06/09/2014 06:19 pm ET Updated Aug 09, 2014

Junior State of America: 80 Years Strong

It's summer and you're a high school student, and you want to supplement your civics education. What to do? How about a three week college preparatory class taught by a college professor in Advanced Placement U.S. Government and Politics, making you eligible to sit for the AP exam the following Spring?

What if that three week session were held on a campus of one of the nation's finest universities structured around class time, assignments, papers, tests, guest speakers, field trips and fun activities?

Well that's exactly what 710 high school students did last summer and an equal number are on track to do this summer.

Who runs such a program? It's the Junior State of America (JSA), a national, non-partisan, non-profit, high school, student run organization with ten regional divisions and over 500,000 alumni since its founding in 1934. JSA is celebrating its 80th anniversary August 16th at the site where it all started.

Professor Ernest Rogers traveled from Minnesota to Northern California where he purchased a ranch in the Santa Cruz Mountains in 1910. On the site, he built structures in the pueblo adobe style and started a boarding school named The Montezuma Mountain School for Boys based on the guiding principal, "Make Democracy Work."

Keeping with a philosophy of student democracy and an adherence to social ethics, the school ran successfully for 45 years until 1955. In 1934, 24 years after its opening, Prof. Rogers and a group of students established JSA, the school's lasting legacy, along with the Montezuma Foundation run by its alumni.

From 1934 onward, JSA grew. As Jeff Harris, the organization's CEO explains, "After its founding, JSA spread to other schools in California and chapter presidents came to Montezuma to train for the next school year. It was when we opened our summer school program in the 80's in Washington D.C. that our national expansion began with students starting their own chapters."

Harris maintains, "The spirit of Prof. Rogers lives on. JSA teaches the art of self government to young people in order to preserve democracy. Staying rooted in a student-to-student, learn-by-doing model of education is really effective because young people tend to listen to young people. The debates and year round activities give students leadership development that comes from a chance to take responsibility for the organization and run it."

The 80th celebratory kickoff event in August includes a visit to JSA's annual Montezuma Leadership Summit. Other celebrations will be organized around JSA's three convention cycles during the 2014-2015 school year. Fall State in November with conventions across the county, Winter Congress in February with headline conventions in D.C. over three weekends plus four conventions across the country using the model congress format, and Spring State in April with conventions across the country. An 80th wrap up celebration is also in the works for Los Angeles in the spring of 2015.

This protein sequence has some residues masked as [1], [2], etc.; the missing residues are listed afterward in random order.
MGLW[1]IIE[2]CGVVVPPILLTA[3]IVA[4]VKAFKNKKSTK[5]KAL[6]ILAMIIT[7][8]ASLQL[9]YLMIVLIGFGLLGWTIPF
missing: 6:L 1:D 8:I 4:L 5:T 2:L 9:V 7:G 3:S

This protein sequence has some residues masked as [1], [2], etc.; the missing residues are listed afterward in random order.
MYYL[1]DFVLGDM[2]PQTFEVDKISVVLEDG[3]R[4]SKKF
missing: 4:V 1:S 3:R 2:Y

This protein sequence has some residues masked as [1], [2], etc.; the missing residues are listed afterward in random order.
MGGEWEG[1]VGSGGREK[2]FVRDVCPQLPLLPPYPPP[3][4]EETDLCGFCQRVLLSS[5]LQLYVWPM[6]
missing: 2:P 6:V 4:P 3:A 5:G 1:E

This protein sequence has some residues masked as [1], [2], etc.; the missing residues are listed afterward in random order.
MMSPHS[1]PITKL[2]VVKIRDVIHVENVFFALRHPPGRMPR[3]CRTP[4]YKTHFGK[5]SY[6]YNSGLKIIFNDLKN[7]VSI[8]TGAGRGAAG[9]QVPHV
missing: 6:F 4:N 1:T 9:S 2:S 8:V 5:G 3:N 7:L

Harris explains the significance of a year of celebrating, "Sure, we're leveraging the 80th. We want to reconnect with our hundreds of thousands of alumni who are spread across the country, and to some extent the world, and show them what JSA is now. We've done a lot in the last five to ten years to be vibrant in the digital age while staying true to our mission. I think a lot of people who were in JSA in high school in the 80's, like me, will find themselves blown away when they see the organization today."

There is the issue of exposure and student fundraising. "Local media spotlights student members from time to time," Harris says, "but it's not for lack of trying that national media attention hasn't come our way. While they focus on negative youth stories, we help young people make something of their passion for politics and government."

Harris continues, "When you help send politically engaged youth to a summer program, they come back better prepared to help in their community. Not all our alumni run for office, but they participate, they learn it's their right and responsibility to vote and figure out what's going on. People ask me all the time what young people care about, and I say, the same things adults care about -- they're informed, they follow the issues and they care. At some point, government or politics is going to enter their lives and we just want to prepare them for how to respond and make a difference on the issues that matter to them."

To attend JSA summer school, students submit academic records and must be accepted to the program. JSA provides partial scholarships and students raise the rest through contributions and fundraising efforts on their own behalf.

Harris knows they struggle and urges them not to give up, "We give them the tools and help them learn all the traditional methods of fundraising from family, folks in the community, service organizations, local businesses and letter writing. In 2011, we started using StayClassy, an online fundraising tool. It's been phenomenally effective - last year, students raised just shy of $300,000 through Stay Classy."

If someone you know is fundraising to attend, there is still time and a way to help him or her reach goal or offset their costs, and ensure the next 80 years of Prof. Rogers educational vision for civics and democracy.